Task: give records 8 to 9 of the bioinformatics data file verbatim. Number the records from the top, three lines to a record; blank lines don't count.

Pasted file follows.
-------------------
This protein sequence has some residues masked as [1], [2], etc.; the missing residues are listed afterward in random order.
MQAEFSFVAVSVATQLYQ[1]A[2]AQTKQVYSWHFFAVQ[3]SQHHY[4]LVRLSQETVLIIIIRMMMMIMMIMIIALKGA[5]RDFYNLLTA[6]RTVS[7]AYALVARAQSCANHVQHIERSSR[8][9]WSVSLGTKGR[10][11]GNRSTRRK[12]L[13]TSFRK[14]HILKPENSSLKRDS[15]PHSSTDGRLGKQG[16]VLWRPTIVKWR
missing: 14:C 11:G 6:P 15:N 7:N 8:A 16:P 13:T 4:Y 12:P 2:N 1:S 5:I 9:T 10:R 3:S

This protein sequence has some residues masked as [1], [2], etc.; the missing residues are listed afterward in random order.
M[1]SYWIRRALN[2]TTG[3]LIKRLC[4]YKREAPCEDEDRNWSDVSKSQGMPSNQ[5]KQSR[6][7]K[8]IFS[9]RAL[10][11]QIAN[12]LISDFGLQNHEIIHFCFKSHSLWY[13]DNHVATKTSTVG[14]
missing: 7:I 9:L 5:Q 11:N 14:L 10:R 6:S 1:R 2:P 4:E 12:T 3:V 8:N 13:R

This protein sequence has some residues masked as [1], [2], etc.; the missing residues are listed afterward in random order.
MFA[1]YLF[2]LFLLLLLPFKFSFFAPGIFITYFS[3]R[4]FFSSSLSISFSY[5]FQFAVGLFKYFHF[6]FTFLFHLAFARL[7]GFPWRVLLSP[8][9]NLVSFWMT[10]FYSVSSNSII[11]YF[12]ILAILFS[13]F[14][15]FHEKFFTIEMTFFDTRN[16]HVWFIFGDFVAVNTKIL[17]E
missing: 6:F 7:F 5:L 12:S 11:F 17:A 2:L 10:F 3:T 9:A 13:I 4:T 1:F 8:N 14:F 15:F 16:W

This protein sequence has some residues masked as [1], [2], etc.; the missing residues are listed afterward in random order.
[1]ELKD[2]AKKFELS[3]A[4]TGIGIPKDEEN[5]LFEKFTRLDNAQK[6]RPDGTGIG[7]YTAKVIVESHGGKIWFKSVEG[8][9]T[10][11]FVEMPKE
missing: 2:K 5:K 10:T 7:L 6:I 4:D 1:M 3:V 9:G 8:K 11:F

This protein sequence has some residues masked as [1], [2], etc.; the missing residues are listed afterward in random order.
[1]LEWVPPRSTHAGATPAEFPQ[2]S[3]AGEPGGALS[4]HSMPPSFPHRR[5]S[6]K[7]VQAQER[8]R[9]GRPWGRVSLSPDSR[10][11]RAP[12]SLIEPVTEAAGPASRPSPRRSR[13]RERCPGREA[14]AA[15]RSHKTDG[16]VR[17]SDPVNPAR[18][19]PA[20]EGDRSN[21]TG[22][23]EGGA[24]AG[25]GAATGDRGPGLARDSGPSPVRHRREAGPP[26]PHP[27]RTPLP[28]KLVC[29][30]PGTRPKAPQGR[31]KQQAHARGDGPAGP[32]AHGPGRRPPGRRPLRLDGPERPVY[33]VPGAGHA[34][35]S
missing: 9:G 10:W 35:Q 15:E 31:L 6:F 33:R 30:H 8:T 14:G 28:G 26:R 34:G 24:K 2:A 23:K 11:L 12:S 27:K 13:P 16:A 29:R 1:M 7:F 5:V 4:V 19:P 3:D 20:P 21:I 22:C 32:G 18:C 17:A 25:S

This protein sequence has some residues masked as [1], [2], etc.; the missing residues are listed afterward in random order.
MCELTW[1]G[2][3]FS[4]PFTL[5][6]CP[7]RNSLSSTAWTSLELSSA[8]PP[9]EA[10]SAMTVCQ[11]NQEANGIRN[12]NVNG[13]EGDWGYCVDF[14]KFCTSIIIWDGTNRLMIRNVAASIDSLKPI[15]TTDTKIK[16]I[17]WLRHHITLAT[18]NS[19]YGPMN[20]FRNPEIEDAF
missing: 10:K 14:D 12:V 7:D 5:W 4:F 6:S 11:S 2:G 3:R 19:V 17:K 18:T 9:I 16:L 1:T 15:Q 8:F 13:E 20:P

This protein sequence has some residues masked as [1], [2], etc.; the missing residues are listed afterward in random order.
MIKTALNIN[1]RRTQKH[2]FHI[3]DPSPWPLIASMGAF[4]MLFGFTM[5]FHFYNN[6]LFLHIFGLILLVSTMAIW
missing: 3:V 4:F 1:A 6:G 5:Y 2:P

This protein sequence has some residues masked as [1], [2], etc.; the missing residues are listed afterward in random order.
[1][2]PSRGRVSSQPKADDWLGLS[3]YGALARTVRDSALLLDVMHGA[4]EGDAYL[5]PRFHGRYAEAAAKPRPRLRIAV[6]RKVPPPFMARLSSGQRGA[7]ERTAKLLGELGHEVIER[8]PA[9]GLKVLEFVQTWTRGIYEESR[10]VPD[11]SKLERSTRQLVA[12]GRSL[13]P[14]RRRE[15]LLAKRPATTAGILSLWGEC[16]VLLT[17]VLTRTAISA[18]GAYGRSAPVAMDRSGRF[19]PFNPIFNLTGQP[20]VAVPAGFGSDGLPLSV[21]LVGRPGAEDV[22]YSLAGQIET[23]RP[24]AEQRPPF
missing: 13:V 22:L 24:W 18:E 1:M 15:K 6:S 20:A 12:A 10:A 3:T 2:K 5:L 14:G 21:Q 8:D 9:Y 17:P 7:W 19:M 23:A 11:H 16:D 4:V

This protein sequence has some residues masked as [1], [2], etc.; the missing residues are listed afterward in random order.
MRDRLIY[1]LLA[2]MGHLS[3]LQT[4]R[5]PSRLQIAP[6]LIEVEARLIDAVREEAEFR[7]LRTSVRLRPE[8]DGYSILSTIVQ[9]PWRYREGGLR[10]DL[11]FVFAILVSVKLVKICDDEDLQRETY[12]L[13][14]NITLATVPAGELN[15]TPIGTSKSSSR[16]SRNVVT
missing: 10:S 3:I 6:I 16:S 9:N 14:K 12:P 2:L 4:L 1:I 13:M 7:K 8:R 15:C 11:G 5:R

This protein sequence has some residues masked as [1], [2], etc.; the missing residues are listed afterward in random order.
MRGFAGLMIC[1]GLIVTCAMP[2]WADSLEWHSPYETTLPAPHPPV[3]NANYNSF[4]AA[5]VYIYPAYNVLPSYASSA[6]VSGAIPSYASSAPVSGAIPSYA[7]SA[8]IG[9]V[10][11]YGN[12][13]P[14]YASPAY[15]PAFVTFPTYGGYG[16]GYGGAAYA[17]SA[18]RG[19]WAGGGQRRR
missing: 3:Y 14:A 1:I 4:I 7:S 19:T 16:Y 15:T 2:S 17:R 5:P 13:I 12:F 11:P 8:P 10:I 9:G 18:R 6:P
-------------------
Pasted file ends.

This protein sequence has some residues masked as [1], [2], etc.; the missing residues are listed afterward in random order.
[1][2]PSRGRVSSQPKADDWLGLS[3]YGALARTVRDSALLLDVMHGA[4]EGDAYL[5]PRFHGRYAEAAAKPRPRLRIAV[6]RKVPPPFMARLSSGQRGA[7]ERTAKLLGELGHEVIER[8]PA[9]GLKVLEFVQTWTRGIYEESR[10]VPD[11]SKLERSTRQLVA[12]GRSL[13]P[14]RRRE[15]LLAKRPATTAGILSLWGEC[16]VLLT[17]VLTRTAISA[18]GAYGRSAPVAMDRSGRF[19]PFNPIFNLTGQP[20]VAVPAGFGSDGLPLSV[21]LVGRPGAEDV[22]YSLAGQIET[23]RP[24]AEQRPPF
missing: 13:V 22:L 24:W 18:E 1:M 15:K 6:S 20:A 12:A 10:A 3:T 2:K 5:L 14:G 21:Q 8:D 9:Y 17:P 7:W 19:M 23:A 11:H 16:D 4:V

This protein sequence has some residues masked as [1], [2], etc.; the missing residues are listed afterward in random order.
MRDRLIY[1]LLA[2]MGHLS[3]LQT[4]R[5]PSRLQIAP[6]LIEVEARLIDAVREEAEFR[7]LRTSVRLRPE[8]DGYSILSTIVQ[9]PWRYREGGLR[10]DL[11]FVFAILVSVKLVKICDDEDLQRETY[12]L[13][14]NITLATVPAGELN[15]TPIGTSKSSSR[16]SRNVVT
missing: 10:S 3:I 6:I 16:S 9:N 14:K 12:P 2:L 4:L 1:I 13:M 7:K 8:R 15:C 11:G 5:R